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Hardyrod1974

Dyeing bucktails

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I want to try dyeing some bucktails.
I've deboned them, washed thoroughly and the skin is very dry right now.
I know you can use Rit dye, I'd like to find out which is best- the liquid or the powder?
Any hints on doing this?
I cannot afford the buy AK Best's book on dyeing and bleaching, so I hope to get some help here.
Thank you in advance
Richard

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May I ask if you dried the inner flesh out with Borax or something similar ?

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I've used RIT powder on deer body hair and horse hair; it worked fine in dark olive, brown, burnt orange, that sort of color. Didn't work well in yellow. I assume the same would hold true for bucktail. 

I do stovetop, 4 quart batch (small), all purpose powder. Here is the RIT resource I use for how much dye, how much water, color recipes and ratio / conversion charts:

https://www.google.com/url?sa=t&source=web&rct=j&url=https://www.ritdye.com/wp-content/uploads/2018/12/Rit-Dye-Color-Formulas-Guide.pdf&ved=2ahUKEwiK5N2Nk_DqAhVKhq0KHRnIAfMQFjAAegQIAhAC&usg=AOvVaw24ClSR7s7LmUFLtTjZ0MLT

Pay attention to the ratio instructions there, all details.

Basic procedure:

1. clean it first with Dawn, deep clean it. (Which you say you've already done) Keep it in very warm water while you ready the dye bath.

2. Use a dedicated stainless steel pot (and nitrile gloves if you don't want your fingers to change color; I don't use gloves and get weird looking fingers for a few days). If you spill it will permanently stain countertops, etc. (I am careful but recklessly use the kitchen.)

3. Add 1/4 cup of vinegar and a few drops of Dawn to the water before putting deer in

4. After putting deer in, keep heat to near steaming, 20-30 minutes or so, without ever boiling, until deer is a shade darker than you want.

5. Keep the deer submerged the whole time, and agitate the hair gently so the dye gets to the whole tail

6. When done, rinse it in cold water (I go outside and use the hose, so I don't stain the sink or splash the counter). Dry it on newspaper overnight, then blow dry it on low heat. If you leave it wet too long (days) the skin will mold and deteriorate. The skin will harden and curl (if you let it) on a body piece as it dries.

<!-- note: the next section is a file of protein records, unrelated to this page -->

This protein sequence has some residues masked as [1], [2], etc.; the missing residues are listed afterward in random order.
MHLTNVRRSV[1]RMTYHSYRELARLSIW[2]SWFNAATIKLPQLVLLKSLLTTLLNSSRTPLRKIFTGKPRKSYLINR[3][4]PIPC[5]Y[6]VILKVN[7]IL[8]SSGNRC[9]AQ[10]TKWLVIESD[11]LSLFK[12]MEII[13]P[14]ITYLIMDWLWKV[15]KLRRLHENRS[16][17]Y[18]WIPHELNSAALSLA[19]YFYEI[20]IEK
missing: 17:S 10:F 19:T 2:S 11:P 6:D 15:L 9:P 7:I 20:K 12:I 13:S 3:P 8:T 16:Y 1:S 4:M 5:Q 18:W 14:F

I don't use a fixative (yet?), but RIT does make one to keep it colorfast for longer. 

You'll have an easier time with conversions / ratios if you use the liquid. I use powder because I found it very cheaply.

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2.5   Sorry, in between step 2 and 3 is putting 4 cups of tap water into the pan, adding the dye (in amounts determined from the RIT pamphlet link), and putting it on the stove. (Keep the deer in a separate bowl of hot sink water while the dye bath heats up to painfully hot.)

2.5.1  With the powder if I'm being methodical I'll put just a little water from the first cup in the pan and add the dye into that to get it thoroughly wet before adding all the water.

Note: The dye-ologist fly guys use acid dye, like Jacquard, and use special acid crystals and special degreasers. Rit is "all purpose" -- for all kinds of natural fibers (they make a different dye for synthetics). Acid dyes are specific to protein fibers, like those found in bucktail and other animal hairs, feathers and furs. If Rit isn't getting it done right for you, a protein-specific acid dye might be a more effective option. But it's a bit bigger leap than buying a box or two of rit from the supermarket. At least to me.

https://www.dharmatrading.com/dyes/jacquard-acid-dyes.html

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I suggest you use Jacquard acid dyes. I'm not a dye-ologist, more of an enthusiastic amateur. As ChugBug indicated, acid dyes bind to protein like hair and feathers. You'll need a heat source, a dye pot (stainless steel or enameled only), a candy thermometer, some cheap measuring cups and measuring spoons. Synthrapol (an odorless colorless detergent designed for cleaning before dyeing) or Dawn detergent. And a small amount of white (distilled) vinegar or "special acid crystals" (citric acid powder). And the dye.